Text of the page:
Global analysis of RNA metabolism using bio-orthogonal labeling coupled with next-generation RNA sequencing

Michael B. Wolfe, Aaron C. Goldstrohm, Peter L. Freddolino

Research output: Contribution to journalReview articlepeer-review

1 Scopus citations

Abstract

Many open questions in RNA biology relate to the kinetics of gene expression and the impact of RNA binding regulatory factors on processing or decay rates of particular transcripts. Steady state measurements of RNA abundance obtained from RNA-seq approaches are not able to separate the effects of transcription from those of RNA decay in the overall abundance of any given transcript, instead only giving information on the (presumed steady-state) abundances of transcripts. Through the combination of metabolic labeling and high-throughput sequencing, several groups have been able to measure both transcription rates and decay rates of the entire transcriptome of an organism in a single experiment. This review focuses on the methodology used to specifically measure RNA decay at a global level. By comparing and contrasting approaches and describing the experimental protocols in a modular manner, we intend to provide both experienced and new researchers to the field the ability to combine aspects of various protocols to fit the unique needs of biological questions not addressed by current methods.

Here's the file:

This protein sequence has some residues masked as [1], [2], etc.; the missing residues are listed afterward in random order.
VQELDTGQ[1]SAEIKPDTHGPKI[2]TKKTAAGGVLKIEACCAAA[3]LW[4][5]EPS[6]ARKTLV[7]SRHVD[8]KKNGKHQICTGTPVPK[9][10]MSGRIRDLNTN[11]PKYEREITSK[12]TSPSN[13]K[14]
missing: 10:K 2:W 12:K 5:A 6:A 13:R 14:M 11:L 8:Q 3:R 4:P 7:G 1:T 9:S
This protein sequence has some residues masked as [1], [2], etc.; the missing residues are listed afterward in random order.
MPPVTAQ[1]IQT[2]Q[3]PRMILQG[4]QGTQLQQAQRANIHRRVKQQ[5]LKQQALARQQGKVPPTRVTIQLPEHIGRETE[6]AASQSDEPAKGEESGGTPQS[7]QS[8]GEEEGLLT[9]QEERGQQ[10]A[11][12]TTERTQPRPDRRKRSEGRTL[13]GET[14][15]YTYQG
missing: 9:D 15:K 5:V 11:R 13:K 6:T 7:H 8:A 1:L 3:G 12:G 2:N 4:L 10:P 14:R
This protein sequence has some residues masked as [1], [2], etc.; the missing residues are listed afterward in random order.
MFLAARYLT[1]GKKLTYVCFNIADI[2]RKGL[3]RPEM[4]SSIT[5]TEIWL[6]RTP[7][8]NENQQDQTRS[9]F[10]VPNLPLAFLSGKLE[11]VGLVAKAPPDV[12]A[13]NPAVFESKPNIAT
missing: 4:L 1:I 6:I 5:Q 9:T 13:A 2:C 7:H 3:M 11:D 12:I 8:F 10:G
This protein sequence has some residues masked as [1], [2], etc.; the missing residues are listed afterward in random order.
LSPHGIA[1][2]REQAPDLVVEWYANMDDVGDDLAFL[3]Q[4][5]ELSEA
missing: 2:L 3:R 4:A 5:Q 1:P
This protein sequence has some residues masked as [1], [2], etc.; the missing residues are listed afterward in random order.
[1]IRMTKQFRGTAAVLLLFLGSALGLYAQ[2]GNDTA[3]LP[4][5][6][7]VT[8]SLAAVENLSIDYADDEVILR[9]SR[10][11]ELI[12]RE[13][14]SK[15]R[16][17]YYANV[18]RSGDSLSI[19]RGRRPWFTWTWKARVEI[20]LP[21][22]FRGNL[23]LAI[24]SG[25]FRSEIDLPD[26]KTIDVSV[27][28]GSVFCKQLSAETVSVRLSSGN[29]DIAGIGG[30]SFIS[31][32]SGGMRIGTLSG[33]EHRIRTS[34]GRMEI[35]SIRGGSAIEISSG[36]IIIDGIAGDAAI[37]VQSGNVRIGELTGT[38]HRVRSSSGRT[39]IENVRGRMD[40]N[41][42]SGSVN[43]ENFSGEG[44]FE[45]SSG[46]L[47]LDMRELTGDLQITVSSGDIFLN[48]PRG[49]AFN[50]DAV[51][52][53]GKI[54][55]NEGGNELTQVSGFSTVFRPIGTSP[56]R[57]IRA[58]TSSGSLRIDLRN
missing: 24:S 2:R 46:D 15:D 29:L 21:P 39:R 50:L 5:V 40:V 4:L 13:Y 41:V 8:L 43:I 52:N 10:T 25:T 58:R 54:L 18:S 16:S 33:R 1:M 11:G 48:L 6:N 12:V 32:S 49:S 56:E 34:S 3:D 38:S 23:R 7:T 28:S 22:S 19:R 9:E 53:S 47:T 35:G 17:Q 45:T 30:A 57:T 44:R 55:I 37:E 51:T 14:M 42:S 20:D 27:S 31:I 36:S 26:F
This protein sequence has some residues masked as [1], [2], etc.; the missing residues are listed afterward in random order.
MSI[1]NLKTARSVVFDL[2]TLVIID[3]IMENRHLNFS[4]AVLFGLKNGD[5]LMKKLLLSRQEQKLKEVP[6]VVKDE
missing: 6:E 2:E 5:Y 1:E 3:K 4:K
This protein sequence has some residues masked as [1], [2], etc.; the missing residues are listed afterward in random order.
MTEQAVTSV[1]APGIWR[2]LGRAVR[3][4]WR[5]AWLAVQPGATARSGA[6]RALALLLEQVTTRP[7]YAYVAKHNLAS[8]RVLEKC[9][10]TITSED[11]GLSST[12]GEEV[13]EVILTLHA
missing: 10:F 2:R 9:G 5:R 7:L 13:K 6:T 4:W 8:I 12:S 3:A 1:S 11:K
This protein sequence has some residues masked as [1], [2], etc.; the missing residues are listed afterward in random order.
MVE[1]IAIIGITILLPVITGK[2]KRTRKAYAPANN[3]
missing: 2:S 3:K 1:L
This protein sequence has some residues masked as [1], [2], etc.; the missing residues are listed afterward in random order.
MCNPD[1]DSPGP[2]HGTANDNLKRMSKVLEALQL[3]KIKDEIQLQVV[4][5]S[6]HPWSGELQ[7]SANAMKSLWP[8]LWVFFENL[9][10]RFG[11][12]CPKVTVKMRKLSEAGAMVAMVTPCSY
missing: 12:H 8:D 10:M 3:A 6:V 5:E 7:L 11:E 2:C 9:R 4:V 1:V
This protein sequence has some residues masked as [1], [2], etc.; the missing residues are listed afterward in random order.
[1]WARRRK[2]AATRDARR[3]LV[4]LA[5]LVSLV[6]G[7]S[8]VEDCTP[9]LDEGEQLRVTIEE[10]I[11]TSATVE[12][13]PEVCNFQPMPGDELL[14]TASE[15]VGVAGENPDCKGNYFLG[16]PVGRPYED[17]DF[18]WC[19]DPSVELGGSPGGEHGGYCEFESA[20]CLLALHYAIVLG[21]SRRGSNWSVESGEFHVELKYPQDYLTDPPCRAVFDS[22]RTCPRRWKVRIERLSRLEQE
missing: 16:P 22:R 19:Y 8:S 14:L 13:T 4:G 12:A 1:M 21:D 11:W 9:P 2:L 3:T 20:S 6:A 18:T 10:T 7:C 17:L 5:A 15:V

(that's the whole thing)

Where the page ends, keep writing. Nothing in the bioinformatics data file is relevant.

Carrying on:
Original languageEnglish (US)
Pages (from-to)88-103
Number of pages16
JournalMethods
Volume155
DOIs
StatePublished - Feb 15 2019

Bibliographical note

Funding Information:
This work was supported in part by the National Institute of General Medical Sciences, National Institutes of Health grant R35 GM128637 to P.L.F. and grant R01 GM105707 to A.C.G. Additionally M.B.W. is supported by an National Science Foundation Graduate Research Fellowship DGE1256260.

Keywords

  • 4sU
  • BrU
  • EU
  • High-throughput sequencing
  • Metabolic labeling
  • RNA decay

Fingerprint Dive into the research topics of 'Global analysis of RNA metabolism using bio-orthogonal labeling coupled with next-generation RNA sequencing'. Together they form a unique fingerprint.

Cite this